b. Other Evidence of Retaliatory Discharge
Roadway next asserts that the Independent Administrator erred when, in finding a "set-up," he relied on Burlington's failure to wake Mr. Ellis immediately upon discovering him sleeping. Roadway proffers that Mr. Ellis alone was responsible for remaining awake while on duty, and thus, Roadway should not bear any blame for failing to wake him or have Burlington wake him. Roadway's argument is not persuasive. Roadway could have had Burlington wake Mr. Ellis. Instead, it elected to have Burlington remain idle. This allegedly resulted in Mr. Ellis' continuing to sleep for several more hours, in breach of both Roadway and Burlington policy. Such a breach, if it occurred, would have been avoided had Roadway made the seemingly logical decision to wake Mr. Ellis because sleeping while on lunch is not a gross abuse of company time. It does not require a quantum leap of either imagination or intelligence to conclude that by opting not to wake him, and thus allowing Mr. Ellis to continue in a violation of both Roadway and Burlington policy, Roadway fulfilled Mr. Lamphere's desire to generate charges against Mr. Ellis.
c. Roadway's Affirmative Defense
As to Roadway's assertion that it would have discharged Mr. Ellis regardless of his campaign activity, Roadway contends that it consistently fires employees who, without justification, sleep on the job. In addition to this supposed policy, Roadway avers that it refused to reinstate Mr. Ellis because at the time of the discharge, he had worked at Roadway for only eight years and, "despite overwhelming evidence that Ellis was asleep, Ellis continued to claim that he had not slept and showed no remorse." (Roadway's Appeal, at 26).
The Independent Administrator relied on several pieces of evidence in refusing to find that Roadway would have dismissed Mr. Ellis regardless of his campaign activity. The Independent Administrator considered that Roadway has fired nine other employees for violating the gross abuse policy, but that the eight who, like Mr. Ellis, had received no disciplinary notices for abuse of company time in the preceding nine months, were voluntarily reinstated. While Roadway contends that decisions concerning whether to reinstate an employee are made on an individual basis, it cannot use such an assertion with talismanic effect to avoid the implications of its reinstatement history. The Independent Administrator also refused to credit Roadway's assertion that Mr. Ellis' offense was aggravated because it occurred on Burlington's property, given that Burlington chose not to enforce its "no-sleeping" policy when it allowed Mr. Ellis to continue sleeping. In light of these considerations and the circumstances of this case, the Independent Administrator found that Roadway's decision was politically motivated. Such a finding is amply supported by the evidence.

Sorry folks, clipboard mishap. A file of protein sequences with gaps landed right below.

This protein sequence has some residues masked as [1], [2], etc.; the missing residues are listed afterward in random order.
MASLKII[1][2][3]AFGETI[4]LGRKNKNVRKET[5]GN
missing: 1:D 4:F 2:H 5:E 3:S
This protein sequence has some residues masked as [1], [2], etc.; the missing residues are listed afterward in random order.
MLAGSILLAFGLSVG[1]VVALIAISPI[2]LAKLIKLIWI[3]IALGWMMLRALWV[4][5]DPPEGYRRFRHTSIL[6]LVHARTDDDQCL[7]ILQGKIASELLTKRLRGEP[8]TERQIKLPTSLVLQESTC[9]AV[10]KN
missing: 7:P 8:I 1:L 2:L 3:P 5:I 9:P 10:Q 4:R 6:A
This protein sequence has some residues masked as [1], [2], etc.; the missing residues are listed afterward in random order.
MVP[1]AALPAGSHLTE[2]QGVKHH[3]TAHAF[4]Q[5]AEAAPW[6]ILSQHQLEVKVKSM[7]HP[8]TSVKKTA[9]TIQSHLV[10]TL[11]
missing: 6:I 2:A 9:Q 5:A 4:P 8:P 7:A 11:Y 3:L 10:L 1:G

Accordingly, the Independent Administrator's decision is supported by substantial evidence, and is neither arbitrary nor capricious.
IT IS HEREBY ORDERED that Roadway's objections to the Independent Administrator's decision are without merit; and
IT IS FURTHER ORDERED that the Independent Administrator's decision is affirmed in its entirety.
DATED: September 24, 1992
New York, New York
David N. Edelstein